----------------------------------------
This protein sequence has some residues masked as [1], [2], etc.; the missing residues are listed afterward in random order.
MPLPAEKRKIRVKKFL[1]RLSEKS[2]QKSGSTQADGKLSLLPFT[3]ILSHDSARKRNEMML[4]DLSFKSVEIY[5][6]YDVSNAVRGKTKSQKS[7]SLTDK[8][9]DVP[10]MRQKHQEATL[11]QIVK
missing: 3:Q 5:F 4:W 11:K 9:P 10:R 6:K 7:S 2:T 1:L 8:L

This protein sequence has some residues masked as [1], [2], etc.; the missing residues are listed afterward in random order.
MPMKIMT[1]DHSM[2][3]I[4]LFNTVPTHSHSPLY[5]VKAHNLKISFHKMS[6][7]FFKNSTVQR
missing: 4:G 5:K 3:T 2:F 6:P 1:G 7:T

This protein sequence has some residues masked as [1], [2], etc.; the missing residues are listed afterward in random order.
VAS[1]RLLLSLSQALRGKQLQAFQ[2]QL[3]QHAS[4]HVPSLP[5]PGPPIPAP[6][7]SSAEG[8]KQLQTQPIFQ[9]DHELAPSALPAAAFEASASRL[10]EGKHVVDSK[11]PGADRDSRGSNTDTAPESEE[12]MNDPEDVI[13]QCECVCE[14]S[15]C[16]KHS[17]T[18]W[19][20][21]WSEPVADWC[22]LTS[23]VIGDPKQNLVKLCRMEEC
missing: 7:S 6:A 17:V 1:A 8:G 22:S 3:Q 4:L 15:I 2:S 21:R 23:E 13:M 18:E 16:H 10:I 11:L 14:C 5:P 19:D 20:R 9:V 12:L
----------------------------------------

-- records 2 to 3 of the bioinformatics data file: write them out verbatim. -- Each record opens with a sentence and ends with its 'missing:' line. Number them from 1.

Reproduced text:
This protein sequence has some residues masked as [1], [2], etc.; the missing residues are listed afterward in random order.
MPMKIMT[1]DHSM[2][3]I[4]LFNTVPTHSHSPLY[5]VKAHNLKISFHKMS[6][7]FFKNSTVQR
missing: 4:G 5:K 3:T 2:F 6:P 1:G 7:T

This protein sequence has some residues masked as [1], [2], etc.; the missing residues are listed afterward in random order.
VAS[1]RLLLSLSQALRGKQLQAFQ[2]QL[3]QHAS[4]HVPSLP[5]PGPPIPAP[6][7]SSAEG[8]KQLQTQPIFQ[9]DHELAPSALPAAAFEASASRL[10]EGKHVVDSK[11]PGADRDSRGSNTDTAPESEE[12]MNDPEDVI[13]QCECVCE[14]S[15]C[16]KHS[17]T[18]W[19][20][21]WSEPVADWC[22]LTS[23]VIGDPKQNLVKLCRMEEC
missing: 7:S 6:A 17:V 1:A 8:G 22:S 3:Q 4:L 15:I 2:S 21:R 23:E 13:M 18:E 16:H 10:I 11:L 14:C 5:P 19:D 20:R 9:V 12:L